U-575 and the other U-boats in her immediate vicinity waited in vain for the convoy to appear.  It was believed that bad weather on 22 January 1943 had caused the convoy to be scattered, as only single ships, most of them destroyers, were sighted.  (O.N.I. Note:  The convoy USG-4, bound from New York to Casablanca, was ordered at about this time to alter course and circle north of the Azores so as to avoid a concentration of U-boats known to be stationed across the more direct route passing south of the Azores.  It is true that foul weather had caused at least three ships to become stragglers.  These three later passed south of the Azores, apparently according to original instructions, and were sunk by U-boats.)  GROUP HAUDEGEN made no attacks, and was disbanded some time during the day on 25 January 1943, each U-boat taking up the hunt singly.

        On the evening of the same day, U-575 sighted an independent freighter and maneuvered into firing position.  A spread of two torpedoes was fired.  These stopped the ship, which was then shelled wit 88-mm. fire until she sank.  One of the survivors swimming in the water was picked up and taken on board as a prisoner.  He turned out to be the cook, a man said to be about sixty years old.  He gave the Captain the name of his ship as CITY OF FLINT and claimed a tonnage of 10,000 for her.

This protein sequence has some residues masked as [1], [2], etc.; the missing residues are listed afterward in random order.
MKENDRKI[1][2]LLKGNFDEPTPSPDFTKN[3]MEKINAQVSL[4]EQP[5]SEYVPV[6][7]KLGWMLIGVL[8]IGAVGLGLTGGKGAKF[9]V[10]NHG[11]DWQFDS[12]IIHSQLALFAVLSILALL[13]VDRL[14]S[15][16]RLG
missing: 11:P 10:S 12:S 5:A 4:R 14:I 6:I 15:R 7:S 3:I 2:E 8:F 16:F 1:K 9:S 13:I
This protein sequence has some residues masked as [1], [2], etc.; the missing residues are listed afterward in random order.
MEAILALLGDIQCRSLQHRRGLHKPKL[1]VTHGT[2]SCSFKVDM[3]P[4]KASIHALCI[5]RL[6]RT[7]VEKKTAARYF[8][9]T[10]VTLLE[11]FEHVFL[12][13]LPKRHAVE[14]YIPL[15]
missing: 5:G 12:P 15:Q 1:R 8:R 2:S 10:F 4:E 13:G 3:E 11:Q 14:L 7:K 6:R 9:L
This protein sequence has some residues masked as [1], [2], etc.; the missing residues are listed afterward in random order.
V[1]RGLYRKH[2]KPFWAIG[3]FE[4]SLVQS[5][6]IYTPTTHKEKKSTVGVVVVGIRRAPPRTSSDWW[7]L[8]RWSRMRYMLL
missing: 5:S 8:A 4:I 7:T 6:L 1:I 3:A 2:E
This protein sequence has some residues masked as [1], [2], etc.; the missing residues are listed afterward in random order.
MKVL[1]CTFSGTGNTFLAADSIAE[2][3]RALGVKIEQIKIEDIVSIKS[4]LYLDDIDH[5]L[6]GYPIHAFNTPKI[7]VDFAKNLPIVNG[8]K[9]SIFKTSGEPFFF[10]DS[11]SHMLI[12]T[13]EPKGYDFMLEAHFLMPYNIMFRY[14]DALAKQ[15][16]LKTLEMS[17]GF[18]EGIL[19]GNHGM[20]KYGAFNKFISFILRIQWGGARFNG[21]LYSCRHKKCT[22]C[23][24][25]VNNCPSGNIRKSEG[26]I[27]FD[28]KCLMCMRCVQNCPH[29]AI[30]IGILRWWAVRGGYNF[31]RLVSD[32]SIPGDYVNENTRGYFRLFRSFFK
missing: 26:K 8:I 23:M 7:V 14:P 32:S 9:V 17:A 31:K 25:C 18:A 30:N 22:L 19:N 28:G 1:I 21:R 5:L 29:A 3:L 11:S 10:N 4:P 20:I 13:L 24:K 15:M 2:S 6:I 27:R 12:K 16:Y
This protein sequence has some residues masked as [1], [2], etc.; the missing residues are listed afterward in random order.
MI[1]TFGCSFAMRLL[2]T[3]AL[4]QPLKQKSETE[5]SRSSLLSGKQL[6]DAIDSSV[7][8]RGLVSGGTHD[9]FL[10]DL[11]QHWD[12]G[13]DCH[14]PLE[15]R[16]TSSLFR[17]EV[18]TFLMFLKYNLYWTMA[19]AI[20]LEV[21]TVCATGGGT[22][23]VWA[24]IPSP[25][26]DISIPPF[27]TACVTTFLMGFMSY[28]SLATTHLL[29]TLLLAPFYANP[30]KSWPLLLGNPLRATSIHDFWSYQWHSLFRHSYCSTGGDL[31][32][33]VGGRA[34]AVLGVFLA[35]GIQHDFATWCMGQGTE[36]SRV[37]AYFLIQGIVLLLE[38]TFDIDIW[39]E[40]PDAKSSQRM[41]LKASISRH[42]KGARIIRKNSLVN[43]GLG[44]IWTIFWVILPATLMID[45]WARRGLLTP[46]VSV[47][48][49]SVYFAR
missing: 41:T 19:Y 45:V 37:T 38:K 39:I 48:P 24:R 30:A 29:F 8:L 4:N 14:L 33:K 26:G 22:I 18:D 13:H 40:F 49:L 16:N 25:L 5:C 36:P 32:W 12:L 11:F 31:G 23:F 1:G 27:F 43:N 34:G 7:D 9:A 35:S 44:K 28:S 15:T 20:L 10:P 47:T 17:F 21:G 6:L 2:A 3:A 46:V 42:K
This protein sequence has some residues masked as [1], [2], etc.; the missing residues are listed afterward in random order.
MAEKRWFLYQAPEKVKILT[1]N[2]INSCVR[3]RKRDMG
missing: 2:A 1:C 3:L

(O.N.I. Note:  CITY OF FLINT, a United States freighter of 4963 tons, was torpedoed, shelled, and sunk in position 34047' N., 31030' W. at 2015 on 25 January 1943.  She was one of the stragglers from convoy UGS-4 and was proceeding alone to Casablanca.  The torpedoes struck on the port side at No. 1 hold and ignited gasoline and oil carried there.  She sank bow first about forty minutes after the torpedoing.)

        This was the last success of U-575.  She continued her patrol for some time longer, operating in GROUP PFEIL, but nothing was attacked.  Heydemann had achieved his last sinking.  U-575 returned to St. Nazaire on 19 or 20 February 1943 without further incident.

        Heydemann put forward a claim of 6 ships sunk, with tonnage totaling 41,000.  This claim was disallowed, the total tonnage being cut down by the Admiral U-boats to about 20,000.  One of Heydemann's Petty Officers, an experienced seaman who had been in the Navy since 1934 and before that in the Merchant Marine, stated that this was typical of Heydemann -- that he habitually overestimated the tonnage of the ships he attacked.  The Petty Officer, who knew better, made no attempt to correct his Captain.